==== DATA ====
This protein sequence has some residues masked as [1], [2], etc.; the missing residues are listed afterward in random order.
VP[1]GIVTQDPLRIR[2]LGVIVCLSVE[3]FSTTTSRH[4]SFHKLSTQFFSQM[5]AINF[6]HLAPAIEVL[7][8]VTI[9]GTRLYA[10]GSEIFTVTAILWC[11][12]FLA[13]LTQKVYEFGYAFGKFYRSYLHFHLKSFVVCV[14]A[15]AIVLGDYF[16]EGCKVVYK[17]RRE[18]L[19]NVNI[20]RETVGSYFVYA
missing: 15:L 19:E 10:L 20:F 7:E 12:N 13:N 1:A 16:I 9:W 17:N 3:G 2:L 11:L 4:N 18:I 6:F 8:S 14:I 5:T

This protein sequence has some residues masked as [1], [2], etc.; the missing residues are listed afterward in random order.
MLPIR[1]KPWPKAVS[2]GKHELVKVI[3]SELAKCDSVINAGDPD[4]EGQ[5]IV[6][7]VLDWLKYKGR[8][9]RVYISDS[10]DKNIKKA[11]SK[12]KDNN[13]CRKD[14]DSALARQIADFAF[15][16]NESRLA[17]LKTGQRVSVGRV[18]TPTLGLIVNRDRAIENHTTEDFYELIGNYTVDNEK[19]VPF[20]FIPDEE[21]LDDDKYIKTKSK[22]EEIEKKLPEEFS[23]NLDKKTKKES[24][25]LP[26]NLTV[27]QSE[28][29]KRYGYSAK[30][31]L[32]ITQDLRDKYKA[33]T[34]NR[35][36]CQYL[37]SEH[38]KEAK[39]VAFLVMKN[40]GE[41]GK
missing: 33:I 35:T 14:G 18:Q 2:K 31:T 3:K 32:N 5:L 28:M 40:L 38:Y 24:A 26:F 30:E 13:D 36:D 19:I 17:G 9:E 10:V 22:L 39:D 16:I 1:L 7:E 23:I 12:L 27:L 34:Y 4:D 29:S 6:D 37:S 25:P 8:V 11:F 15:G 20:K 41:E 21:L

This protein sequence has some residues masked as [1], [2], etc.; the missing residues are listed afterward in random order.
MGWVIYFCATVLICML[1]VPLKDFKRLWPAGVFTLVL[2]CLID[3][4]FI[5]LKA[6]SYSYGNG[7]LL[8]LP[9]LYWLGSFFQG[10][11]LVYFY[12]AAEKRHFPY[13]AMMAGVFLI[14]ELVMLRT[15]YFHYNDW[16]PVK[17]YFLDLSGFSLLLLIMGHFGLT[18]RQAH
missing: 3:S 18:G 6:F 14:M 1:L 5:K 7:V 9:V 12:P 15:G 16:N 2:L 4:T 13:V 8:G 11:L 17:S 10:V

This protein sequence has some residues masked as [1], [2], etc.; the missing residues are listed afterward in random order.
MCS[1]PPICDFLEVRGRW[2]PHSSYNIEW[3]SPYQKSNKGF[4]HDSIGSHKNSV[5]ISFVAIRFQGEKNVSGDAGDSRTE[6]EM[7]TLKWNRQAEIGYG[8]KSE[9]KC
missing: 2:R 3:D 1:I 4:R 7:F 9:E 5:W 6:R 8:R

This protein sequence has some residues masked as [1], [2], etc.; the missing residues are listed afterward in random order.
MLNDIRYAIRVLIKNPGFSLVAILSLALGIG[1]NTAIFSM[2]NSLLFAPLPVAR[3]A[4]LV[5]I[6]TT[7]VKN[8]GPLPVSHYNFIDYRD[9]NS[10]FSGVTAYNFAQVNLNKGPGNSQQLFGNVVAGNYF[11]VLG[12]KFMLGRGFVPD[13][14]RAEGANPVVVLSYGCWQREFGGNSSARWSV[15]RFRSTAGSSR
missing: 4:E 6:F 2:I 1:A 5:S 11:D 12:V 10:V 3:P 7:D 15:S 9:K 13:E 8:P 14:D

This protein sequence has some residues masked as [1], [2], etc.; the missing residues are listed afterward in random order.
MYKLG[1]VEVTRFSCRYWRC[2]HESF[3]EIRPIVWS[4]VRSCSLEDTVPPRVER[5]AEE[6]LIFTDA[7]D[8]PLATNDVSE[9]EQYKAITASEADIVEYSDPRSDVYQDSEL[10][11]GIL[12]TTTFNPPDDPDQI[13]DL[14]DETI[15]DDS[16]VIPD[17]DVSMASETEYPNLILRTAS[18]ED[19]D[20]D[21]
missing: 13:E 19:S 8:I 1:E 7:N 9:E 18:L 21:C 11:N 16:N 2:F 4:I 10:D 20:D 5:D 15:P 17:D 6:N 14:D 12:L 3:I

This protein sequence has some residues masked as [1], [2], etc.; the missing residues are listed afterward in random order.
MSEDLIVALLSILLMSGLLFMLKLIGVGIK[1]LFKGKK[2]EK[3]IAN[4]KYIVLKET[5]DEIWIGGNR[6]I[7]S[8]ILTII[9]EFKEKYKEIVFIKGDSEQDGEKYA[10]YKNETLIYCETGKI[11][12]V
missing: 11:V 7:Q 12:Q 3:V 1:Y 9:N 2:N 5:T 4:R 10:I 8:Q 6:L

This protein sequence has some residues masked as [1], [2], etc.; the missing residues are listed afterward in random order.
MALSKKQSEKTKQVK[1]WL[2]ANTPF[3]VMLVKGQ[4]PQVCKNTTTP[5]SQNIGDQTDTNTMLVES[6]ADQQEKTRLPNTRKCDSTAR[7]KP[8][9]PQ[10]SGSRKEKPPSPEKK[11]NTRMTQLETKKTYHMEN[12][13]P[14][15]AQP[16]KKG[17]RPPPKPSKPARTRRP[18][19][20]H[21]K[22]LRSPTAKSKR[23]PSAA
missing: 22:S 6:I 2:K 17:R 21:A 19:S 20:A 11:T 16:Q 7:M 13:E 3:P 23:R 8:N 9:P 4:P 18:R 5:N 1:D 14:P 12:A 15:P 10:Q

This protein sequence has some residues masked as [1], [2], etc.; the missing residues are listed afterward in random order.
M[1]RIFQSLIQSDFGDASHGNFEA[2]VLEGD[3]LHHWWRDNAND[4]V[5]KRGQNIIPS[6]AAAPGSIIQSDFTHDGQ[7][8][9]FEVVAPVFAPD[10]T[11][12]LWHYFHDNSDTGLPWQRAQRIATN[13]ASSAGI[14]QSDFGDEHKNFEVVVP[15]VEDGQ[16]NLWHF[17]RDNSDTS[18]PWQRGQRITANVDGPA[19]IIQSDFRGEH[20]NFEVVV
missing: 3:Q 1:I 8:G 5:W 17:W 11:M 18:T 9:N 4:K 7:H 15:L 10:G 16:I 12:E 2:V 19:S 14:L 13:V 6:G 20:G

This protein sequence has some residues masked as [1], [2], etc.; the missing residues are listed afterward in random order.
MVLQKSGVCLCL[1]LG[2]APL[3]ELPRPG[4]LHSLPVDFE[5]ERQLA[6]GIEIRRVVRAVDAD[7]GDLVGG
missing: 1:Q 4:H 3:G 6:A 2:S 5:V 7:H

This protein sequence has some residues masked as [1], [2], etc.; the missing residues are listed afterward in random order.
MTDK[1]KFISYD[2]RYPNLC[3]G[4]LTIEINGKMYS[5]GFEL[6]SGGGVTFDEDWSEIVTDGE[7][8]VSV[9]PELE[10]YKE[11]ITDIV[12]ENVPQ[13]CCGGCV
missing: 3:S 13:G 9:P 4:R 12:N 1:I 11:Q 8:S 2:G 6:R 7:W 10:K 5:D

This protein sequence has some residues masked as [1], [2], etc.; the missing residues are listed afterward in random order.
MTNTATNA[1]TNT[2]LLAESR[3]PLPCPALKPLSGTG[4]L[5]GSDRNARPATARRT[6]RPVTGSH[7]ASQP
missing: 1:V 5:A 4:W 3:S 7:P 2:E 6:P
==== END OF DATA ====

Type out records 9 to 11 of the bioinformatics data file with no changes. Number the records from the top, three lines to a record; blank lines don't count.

This protein sequence has some residues masked as [1], [2], etc.; the missing residues are listed afterward in random order.
M[1]RIFQSLIQSDFGDASHGNFEA[2]VLEGD[3]LHHWWRDNAND[4]V[5]KRGQNIIPS[6]AAAPGSIIQSDFTHDGQ[7][8][9]FEVVAPVFAPD[10]T[11][12]LWHYFHDNSDTGLPWQRAQRIATN[13]ASSAGI[14]QSDFGDEHKNFEVVVP[15]VEDGQ[16]NLWHF[17]RDNSDTS[18]PWQRGQRITANVDGPA[19]IIQSDFRGEH[20]NFEVVV
missing: 3:Q 1:I 8:G 5:W 17:W 11:M 18:T 9:N 4:K 7:H 15:L 10:G 16:I 12:E 2:V 19:S 14:L 13:V 6:G 20:G

This protein sequence has some residues masked as [1], [2], etc.; the missing residues are listed afterward in random order.
MVLQKSGVCLCL[1]LG[2]APL[3]ELPRPG[4]LHSLPVDFE[5]ERQLA[6]GIEIRRVVRAVDAD[7]GDLVGG
missing: 1:Q 4:H 3:G 6:A 2:S 5:V 7:H

This protein sequence has some residues masked as [1], [2], etc.; the missing residues are listed afterward in random order.
MTDK[1]KFISYD[2]RYPNLC[3]G[4]LTIEINGKMYS[5]GFEL[6]SGGGVTFDEDWSEIVTDGE[7][8]VSV[9]PELE[10]YKE[11]ITDIV[12]ENVPQ[13]CCGGCV
missing: 3:S 13:G 9:P 4:R 12:N 1:I 11:Q 8:S 2:G 6:R 7:W 10:K 5:D